Thus obtained was Varnish C having a nonvolatile fraction of 49.5%, a viscosity of 7 poises, and a number average molecular weight of 6,500. The acid value of the resin obtained was 150.

Resin Varnish Production Example 4

A reaction vessel similar to the one used in Resin Varnish Production Example 1 was charged with 64 parts of xylene and 16 parts of n-butanol and the charge was maintained at 115° C. To this solution was added a mixture of a monomeric component of the formula (weight parts) shown in Table 1 and 2 parts of t-butyl peroxy-2-ethylhexanoate dropwise at a constant rate over 3 hours. After completion of dropwise addition, the whole mixture was incubated for 30 minutes. Thereafter, a mixture of 16 parts of xylene, 4 parts of n-butanol and 0.2 parts of t-butyl peroxy-2-ethylhexanoate was added dropwise at a constant rate over 30 minutes and, after completion of dropwise addition, the reaction mixture was incubated for 1.5 hours.

Thus obtained was Varnish D having a nonvolatile fraction of 49.6%, a viscosity of 6 poises, and a number average molecular weight of 6,000. The acid value of the resin obtained was 70.

Resin Varnish Production Example 5

A reaction vessel similar to the one used in Resin Varnish Production Example 1 was charged with 64 parts of xylene and 16 parts of n-butanol and the charge was maintained at 105° C. To this solution was added a mixture of a monomeric component of the formula (weight parts) shown in Table 1 and 2 parts of azobisisobutyronitrile dropwise at a constant rate over 3 hours. After completion of dropwise addition, the whole mixture was incubated for 30 minutes. Thereafter, a mixture of 16 parts of xylene, 4 parts of n-butanol and 0.2 parts of azobisisobutyronitrile was added dropwise at a constant rate over 30 minutes and, after completion of dropwise addition, the reaction mixture was incubated for 1.5 hours.

Thus obtained was Varnish E having a nonvolatile fraction of 49.9%, a viscosity of 10 poises, and a number average molecular weight of 6,500. The acid value of the resin obtained was 200.

Resin Varnish Production Example 6

A reaction vessel similar to the one used in Resin Varnish Production Example 1 was charged with 64 parts of xylene and 16 parts of n-butanol and the charge was maintained at 115° C. To this solution was added a mixture of a monomeric component of the formula (weight parts) shown in Table 1 and 2 parts of t-butyl peroxy-2-ethylhexanoate dropwise at a constant rate over 3 hours. After completion of dropwise addition, the whole mixture was incubated for 30 minutes. Thereafter, a mixture of 16 parts of xylene, 4 parts of n-butanol and 0.2 parts of t-butyl peroxy-2-ethylhexanoate was added dropwise at a constant rate over 30 minutes and, after completion of dropwise addition, the reaction mixture was incubated for 1.5 hours.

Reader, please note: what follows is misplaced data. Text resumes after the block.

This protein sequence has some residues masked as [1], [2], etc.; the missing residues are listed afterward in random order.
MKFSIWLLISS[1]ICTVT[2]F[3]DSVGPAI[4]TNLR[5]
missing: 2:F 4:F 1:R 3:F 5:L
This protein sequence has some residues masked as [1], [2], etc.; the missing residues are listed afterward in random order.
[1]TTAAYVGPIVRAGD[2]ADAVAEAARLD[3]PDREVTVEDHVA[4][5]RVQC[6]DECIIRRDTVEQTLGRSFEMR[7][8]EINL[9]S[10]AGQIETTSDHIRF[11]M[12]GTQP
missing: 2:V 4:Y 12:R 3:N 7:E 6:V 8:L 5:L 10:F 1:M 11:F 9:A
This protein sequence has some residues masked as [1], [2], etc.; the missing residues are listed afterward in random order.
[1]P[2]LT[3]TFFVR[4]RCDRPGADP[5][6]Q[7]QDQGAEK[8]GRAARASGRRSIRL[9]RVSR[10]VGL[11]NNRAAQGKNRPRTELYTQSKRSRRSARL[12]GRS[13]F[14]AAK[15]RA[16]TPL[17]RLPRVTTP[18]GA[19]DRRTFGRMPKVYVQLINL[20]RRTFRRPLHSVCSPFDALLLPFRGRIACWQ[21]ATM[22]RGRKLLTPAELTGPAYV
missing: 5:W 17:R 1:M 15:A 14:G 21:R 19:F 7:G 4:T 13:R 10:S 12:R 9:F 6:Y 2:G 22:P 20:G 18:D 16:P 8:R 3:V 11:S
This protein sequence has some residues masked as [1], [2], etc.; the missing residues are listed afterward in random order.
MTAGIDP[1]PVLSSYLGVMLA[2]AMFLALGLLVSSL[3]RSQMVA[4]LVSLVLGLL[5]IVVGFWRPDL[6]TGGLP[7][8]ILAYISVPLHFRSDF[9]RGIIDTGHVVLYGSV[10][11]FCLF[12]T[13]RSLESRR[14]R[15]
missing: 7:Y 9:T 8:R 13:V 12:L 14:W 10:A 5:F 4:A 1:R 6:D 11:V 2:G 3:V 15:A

Thus obtained was Varnish F having a nonvolatile fraction of 50.0%, a viscosity of 25 poises, and a number average molecular weight of 6,000. The acid value of the resin obtained was 130.

Resin Varnish Production Example 7

A reaction vessel similar to the one used in Resin Varnish Production Example 1 was charged with 72 parts of xylene and 18 parts of n-butanol and the charge was maintained at 105° C. To this solution was added a mixture of a monomeric component of the formula (weight parts) shown in Table 1 and 3 parts of azobisisobutyronitrile dropwise at a constant rate over 3 hours and, after completion of dropwise addition, the whole mixture was incubated for 30 minutes. Thereafter, a mixture of 8 parts of xylene, 2 parts of n-butanol and 0.2 parts of azobisisobutyronitrile was added dropwise at a constant rate over 30 minutes and, after completion of dropwise addition, the reaction mixture was incubated for 1.5 hours.

Thus obtained was Varnish G having a nonvolatile fraction of 50.8%, a viscosity of 4 poises, and a number average molecular weight of 6,000. The acid value of the resin obtained was 30.

Resin Varnish Production Example 8

A reaction vessel similar to the one used in Resin Varnish Production Example 1 was charged with 64 parts of xylene and 16 parts of n-butanol and the charge was maintained at 115° C. To this solution was added a mixture of a monomeric component of the formula (weight parts) shown in Table 1 and 3 parts of t-butyl peroxy-2-ethylhexanoate dropwise at a constant rate over 3 hours. After completion of dropwise addition, the whole mixture was incubated for 30 minutes. Thereafter, a mixture of 16 parts of xylene, 4 parts of n-butanol and 0.2 parts of t-butyl peroxy-2-ethylhexanoate was added dropwise at a constant rate over 30 minutes and, after completion of dropwise addition, the reaction mixture was incubated for 1.5 hours.